Puberty is one of the most frequently discussed time periods in which there is the highest risk for the development of eating disorders. Research pronounces that increasing rates of childhood obesity may be responsible for a dramatic increase in early-onset puberty in girls. It has been reported that obesity, especially when combined with low birth weight, raises the risk for premature pubarche. In the case of pubarche, rapid weight gain, rather than high BMI per se, appears to be the cause for early onset. [3] Many other studies demonstrate that childhood obesity is associated with an earlier menarche and thelarche. [4],[5] "Environmental obesogens" act to disrupt homeostatic control over energy balance or stimulate the growth of fat cells and thus affect pubertal onset. Prevailing theories propose that environment oriented risks actually arise from the psychosocial effects (e.g., increased body dissatisfaction, decreased self-esteem) of pubertal development in girls. [6] Thus, the metabolic control of puberty in such a spectrum of situations, ranging from energy deficit to extremely overweight condition, is the result of the concerted action of different peripheral hormones and central transmitters that sense the metabolic state of the organism and transmit this information to the various elements of the reproductive axis, mainly the GnRH neurons. Among the peripheral signals, the adipose hormone, leptin, is known to play an essential role in the regulation of puberty, especially in females. [7]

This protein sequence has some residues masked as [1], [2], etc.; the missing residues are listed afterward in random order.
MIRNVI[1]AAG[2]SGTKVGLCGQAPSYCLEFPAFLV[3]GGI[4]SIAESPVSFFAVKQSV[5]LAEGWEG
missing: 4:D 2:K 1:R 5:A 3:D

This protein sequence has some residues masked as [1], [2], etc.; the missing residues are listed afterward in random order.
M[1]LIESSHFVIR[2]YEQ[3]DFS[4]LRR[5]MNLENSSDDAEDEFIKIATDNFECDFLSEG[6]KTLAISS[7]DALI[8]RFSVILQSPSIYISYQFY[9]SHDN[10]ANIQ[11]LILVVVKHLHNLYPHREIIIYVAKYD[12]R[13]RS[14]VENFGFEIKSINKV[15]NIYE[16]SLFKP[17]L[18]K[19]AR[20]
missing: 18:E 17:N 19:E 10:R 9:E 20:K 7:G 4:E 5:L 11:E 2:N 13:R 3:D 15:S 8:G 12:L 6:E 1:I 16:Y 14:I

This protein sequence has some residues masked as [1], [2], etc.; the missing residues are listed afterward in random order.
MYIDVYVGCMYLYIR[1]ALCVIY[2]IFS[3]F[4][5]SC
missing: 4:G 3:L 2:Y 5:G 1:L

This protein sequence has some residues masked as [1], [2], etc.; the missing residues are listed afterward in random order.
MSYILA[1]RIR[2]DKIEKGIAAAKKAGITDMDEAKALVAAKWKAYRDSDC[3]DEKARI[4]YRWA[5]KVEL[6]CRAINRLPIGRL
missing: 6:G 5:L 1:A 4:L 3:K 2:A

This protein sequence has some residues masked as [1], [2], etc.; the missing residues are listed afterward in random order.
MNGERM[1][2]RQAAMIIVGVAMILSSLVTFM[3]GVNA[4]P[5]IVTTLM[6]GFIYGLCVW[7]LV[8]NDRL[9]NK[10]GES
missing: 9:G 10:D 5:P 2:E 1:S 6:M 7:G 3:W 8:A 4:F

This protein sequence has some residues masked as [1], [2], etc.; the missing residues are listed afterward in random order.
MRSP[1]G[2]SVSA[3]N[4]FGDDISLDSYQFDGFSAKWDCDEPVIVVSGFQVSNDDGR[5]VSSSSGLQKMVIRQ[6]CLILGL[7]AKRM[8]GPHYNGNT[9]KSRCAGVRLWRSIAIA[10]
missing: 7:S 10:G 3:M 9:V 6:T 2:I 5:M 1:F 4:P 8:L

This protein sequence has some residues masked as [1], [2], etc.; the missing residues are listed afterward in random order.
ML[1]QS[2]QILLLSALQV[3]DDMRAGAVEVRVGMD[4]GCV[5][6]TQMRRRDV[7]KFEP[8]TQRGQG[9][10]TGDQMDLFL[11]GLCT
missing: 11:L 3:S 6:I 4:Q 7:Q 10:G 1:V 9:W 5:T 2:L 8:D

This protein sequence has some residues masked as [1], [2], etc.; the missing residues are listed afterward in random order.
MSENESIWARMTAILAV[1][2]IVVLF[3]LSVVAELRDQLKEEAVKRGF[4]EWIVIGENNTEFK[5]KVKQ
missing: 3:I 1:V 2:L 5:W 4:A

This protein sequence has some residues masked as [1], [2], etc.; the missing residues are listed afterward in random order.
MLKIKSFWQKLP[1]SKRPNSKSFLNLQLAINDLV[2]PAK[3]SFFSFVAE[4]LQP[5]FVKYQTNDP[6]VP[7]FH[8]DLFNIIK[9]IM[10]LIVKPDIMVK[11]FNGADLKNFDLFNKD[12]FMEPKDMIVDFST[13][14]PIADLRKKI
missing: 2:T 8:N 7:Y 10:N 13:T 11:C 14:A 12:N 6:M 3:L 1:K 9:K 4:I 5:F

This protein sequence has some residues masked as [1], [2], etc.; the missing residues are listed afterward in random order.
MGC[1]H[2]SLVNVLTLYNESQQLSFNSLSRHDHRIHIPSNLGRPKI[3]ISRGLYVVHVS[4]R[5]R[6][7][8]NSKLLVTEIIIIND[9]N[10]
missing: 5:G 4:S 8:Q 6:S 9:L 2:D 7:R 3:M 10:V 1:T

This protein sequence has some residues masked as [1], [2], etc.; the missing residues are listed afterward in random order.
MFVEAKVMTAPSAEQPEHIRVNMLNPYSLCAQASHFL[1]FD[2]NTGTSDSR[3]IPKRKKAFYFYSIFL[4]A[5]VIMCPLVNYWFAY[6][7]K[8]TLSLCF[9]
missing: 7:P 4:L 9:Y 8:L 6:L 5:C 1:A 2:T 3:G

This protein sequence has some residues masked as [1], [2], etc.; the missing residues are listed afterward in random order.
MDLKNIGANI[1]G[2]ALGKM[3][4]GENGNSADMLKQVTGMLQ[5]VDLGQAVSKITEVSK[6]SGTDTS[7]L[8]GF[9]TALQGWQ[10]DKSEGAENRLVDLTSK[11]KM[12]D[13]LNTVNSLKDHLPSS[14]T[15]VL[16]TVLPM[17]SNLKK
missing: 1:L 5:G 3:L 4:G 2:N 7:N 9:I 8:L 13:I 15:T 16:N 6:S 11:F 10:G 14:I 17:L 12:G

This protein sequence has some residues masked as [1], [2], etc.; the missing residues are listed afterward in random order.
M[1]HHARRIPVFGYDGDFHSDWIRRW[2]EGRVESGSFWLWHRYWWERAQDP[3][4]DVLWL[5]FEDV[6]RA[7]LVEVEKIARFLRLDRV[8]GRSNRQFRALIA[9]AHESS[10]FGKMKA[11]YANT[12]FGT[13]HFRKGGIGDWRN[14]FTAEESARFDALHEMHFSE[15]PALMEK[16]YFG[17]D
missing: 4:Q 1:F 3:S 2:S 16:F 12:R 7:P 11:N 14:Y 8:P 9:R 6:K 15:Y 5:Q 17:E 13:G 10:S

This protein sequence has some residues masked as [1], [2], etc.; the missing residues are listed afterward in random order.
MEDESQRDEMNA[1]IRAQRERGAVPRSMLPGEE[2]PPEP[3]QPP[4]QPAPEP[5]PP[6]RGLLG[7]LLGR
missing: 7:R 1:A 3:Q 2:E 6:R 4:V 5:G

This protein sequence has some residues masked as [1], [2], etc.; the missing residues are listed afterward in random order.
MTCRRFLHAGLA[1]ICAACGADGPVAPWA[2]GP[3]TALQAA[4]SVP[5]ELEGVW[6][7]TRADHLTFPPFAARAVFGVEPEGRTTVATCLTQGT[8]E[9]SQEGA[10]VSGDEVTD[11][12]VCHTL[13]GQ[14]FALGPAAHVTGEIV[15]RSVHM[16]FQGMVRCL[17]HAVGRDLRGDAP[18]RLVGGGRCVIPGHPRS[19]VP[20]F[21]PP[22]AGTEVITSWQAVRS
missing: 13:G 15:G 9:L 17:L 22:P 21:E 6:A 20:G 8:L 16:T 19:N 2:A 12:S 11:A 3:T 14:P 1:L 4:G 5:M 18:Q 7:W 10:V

Studies revealed that another cause of early onset of puberty in girls may be familial and other psychological stress that has also received some attention. Cortisol released as part of a stress response may modulate hormones in ways that encourage early puberty. [8] Early childhood experiences are known to shape the basal rhythms of the HPG (hypothalamic-pituitary-adrenal [HPA]) axis and set its reactivity. [9] Maltreated children have altered HPA axes and respond to stress differently through crosstalk between HPG and HPA axis. [9],[10]